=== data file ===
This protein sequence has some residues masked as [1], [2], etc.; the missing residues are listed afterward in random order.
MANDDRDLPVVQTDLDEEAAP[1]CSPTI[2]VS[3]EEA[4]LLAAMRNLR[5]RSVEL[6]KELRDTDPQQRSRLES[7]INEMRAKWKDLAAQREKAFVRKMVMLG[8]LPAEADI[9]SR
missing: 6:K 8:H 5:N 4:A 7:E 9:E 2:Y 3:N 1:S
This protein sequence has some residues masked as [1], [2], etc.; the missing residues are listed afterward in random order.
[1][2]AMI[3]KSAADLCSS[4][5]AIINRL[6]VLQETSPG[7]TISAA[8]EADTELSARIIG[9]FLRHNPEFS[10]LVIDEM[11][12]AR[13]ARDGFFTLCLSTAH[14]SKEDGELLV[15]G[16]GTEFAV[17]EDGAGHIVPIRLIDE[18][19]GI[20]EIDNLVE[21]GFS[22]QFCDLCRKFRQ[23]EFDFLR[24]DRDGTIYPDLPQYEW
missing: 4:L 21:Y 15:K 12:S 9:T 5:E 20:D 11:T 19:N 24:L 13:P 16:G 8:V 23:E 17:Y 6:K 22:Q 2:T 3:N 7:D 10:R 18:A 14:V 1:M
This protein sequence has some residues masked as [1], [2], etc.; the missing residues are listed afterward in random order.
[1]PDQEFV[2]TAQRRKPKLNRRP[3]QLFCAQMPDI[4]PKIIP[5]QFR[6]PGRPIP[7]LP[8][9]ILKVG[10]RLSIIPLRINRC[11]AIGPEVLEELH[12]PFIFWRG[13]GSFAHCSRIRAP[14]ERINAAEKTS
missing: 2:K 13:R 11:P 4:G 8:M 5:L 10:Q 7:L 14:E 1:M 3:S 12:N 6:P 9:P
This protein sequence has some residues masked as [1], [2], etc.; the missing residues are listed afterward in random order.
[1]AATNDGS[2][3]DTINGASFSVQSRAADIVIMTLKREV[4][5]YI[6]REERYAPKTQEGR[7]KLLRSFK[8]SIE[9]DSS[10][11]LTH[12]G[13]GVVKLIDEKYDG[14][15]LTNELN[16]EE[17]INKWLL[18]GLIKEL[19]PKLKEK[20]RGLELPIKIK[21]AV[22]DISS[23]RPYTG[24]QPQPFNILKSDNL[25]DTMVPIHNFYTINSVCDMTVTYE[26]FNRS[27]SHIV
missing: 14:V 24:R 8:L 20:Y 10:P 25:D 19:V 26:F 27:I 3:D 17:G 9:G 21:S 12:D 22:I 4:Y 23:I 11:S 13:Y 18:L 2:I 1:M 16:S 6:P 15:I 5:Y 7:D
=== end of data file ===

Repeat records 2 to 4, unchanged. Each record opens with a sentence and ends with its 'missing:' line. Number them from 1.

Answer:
This protein sequence has some residues masked as [1], [2], etc.; the missing residues are listed afterward in random order.
[1][2]AMI[3]KSAADLCSS[4][5]AIINRL[6]VLQETSPG[7]TISAA[8]EADTELSARIIG[9]FLRHNPEFS[10]LVIDEM[11][12]AR[13]ARDGFFTLCLSTAH[14]SKEDGELLV[15]G[16]GTEFAV[17]EDGAGHIVPIRLIDE[18][19]GI[20]EIDNLVE[21]GFS[22]QFCDLCRKFRQ[23]EFDFLR[24]DRDGTIYPDLPQYEW
missing: 4:L 21:Y 15:K 12:S 9:T 5:E 20:D 11:T 19:N 24:L 13:P 16:G 8:V 23:E 17:Y 6:K 22:Q 2:T 3:N 7:D 10:R 18:A 14:V 1:M
This protein sequence has some residues masked as [1], [2], etc.; the missing residues are listed afterward in random order.
[1]PDQEFV[2]TAQRRKPKLNRRP[3]QLFCAQMPDI[4]PKIIP[5]QFR[6]PGRPIP[7]LP[8][9]ILKVG[10]RLSIIPLRINRC[11]AIGPEVLEELH[12]PFIFWRG[13]GSFAHCSRIRAP[14]ERINAAEKTS
missing: 2:K 13:R 11:P 4:G 8:M 5:L 10:Q 7:L 14:E 1:M 3:S 12:N 6:P 9:P
This protein sequence has some residues masked as [1], [2], etc.; the missing residues are listed afterward in random order.
[1]AATNDGS[2][3]DTINGASFSVQSRAADIVIMTLKREV[4][5]YI[6]REERYAPKTQEGR[7]KLLRSFK[8]SIE[9]DSS[10][11]LTH[12]G[13]GVVKLIDEKYDG[14][15]LTNELN[16]EE[17]INKWLL[18]GLIKEL[19]PKLKEK[20]RGLELPIKIK[21]AV[22]DISS[23]RPYTG[24]QPQPFNILKSDNL[25]DTMVPIHNFYTINSVCDMTVTYE[26]FNRS[27]SHIV
missing: 14:V 24:R 8:L 20:Y 10:P 25:D 19:V 26:F 27:I 3:D 17:G 9:G 21:S 12:D 22:I 4:Y 23:I 11:S 13:Y 18:L 2:I 1:M 16:S 6:P 15:I 5:Y 7:D